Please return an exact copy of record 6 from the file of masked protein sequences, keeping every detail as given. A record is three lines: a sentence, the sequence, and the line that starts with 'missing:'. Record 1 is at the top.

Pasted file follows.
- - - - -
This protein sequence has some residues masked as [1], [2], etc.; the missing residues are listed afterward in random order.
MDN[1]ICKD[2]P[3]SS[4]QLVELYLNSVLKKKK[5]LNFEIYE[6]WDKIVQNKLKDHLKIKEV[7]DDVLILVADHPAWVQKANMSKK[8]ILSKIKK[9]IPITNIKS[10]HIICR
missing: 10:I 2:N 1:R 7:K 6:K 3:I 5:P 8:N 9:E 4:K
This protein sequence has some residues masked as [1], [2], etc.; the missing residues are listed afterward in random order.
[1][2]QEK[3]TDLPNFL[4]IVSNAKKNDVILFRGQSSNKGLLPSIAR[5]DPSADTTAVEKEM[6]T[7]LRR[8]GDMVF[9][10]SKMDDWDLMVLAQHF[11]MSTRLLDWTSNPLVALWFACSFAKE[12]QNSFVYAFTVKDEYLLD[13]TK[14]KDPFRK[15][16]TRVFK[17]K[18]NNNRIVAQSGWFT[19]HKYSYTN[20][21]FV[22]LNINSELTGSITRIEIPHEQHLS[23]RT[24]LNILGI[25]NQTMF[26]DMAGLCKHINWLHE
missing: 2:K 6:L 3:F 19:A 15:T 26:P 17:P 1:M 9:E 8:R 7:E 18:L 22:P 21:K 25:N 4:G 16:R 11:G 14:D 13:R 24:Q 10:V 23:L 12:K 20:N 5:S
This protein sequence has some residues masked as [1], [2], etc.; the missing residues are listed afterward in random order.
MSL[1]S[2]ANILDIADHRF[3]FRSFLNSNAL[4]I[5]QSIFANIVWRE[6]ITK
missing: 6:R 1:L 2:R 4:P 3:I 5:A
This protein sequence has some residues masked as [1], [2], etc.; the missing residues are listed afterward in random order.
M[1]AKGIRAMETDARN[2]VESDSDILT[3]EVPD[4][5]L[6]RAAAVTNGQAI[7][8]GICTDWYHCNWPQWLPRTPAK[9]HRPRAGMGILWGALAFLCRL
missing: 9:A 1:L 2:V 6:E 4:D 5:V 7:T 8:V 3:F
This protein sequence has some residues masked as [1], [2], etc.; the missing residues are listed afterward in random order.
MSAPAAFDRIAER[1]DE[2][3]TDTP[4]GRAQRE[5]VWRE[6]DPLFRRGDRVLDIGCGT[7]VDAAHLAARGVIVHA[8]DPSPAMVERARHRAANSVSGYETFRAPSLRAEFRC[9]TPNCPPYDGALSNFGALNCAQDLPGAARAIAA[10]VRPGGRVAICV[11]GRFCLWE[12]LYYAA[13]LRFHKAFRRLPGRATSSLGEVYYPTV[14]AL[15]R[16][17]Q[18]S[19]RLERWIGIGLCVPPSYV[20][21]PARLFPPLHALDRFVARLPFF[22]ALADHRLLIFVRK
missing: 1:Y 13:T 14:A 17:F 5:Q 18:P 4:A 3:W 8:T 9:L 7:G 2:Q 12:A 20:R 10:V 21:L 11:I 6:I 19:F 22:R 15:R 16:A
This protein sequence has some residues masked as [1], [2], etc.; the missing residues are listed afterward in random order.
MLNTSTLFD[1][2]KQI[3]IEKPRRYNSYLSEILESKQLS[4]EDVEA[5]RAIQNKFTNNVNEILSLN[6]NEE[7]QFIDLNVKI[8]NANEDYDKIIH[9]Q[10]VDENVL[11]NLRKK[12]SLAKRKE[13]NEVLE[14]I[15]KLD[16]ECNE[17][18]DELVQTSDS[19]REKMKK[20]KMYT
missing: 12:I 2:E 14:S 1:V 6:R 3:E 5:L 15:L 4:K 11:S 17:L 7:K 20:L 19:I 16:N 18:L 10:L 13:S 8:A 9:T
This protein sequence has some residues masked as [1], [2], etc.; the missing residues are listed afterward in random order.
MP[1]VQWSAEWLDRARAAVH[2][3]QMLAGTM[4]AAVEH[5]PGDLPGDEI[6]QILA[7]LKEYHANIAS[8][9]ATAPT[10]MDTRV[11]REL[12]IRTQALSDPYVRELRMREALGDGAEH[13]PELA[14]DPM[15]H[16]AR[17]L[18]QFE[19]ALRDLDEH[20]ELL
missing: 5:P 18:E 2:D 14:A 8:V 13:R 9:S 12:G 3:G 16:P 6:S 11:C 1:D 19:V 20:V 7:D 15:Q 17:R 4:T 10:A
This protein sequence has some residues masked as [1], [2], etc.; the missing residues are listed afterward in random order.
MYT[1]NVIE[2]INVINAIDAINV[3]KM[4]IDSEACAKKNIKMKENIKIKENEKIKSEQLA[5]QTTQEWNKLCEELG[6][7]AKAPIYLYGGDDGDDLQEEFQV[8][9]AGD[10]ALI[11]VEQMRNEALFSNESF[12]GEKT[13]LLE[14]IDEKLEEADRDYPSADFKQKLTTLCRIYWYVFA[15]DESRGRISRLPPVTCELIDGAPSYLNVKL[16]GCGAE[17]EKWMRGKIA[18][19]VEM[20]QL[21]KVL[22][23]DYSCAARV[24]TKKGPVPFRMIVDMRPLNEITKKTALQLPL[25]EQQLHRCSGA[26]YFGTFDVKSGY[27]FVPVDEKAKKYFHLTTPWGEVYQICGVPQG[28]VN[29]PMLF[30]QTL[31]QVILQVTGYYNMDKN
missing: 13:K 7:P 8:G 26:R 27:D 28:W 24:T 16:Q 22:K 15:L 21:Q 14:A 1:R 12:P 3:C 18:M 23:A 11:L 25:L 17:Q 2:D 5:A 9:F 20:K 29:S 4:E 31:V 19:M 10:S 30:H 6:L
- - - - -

This protein sequence has some residues masked as [1], [2], etc.; the missing residues are listed afterward in random order.
MLNTSTLFD[1][2]KQI[3]IEKPRRYNSYLSEILESKQLS[4]EDVEA[5]RAIQNKFTNNVNEILSLN[6]NEE[7]QFIDLNVKI[8]NANEDYDKIIH[9]Q[10]VDENVL[11]NLRKK[12]SLAKRKE[13]NEVLE[14]I[15]KLD[16]ECNE[17][18]DELVQTSDS[19]REKMKK[20]KMYT
missing: 12:I 2:E 14:S 1:V 6:R 3:E 5:L 15:L 4:K 11:S 17:L 7:K 20:L 19:I 16:N 18:L 10:L 13:S 8:A 9:T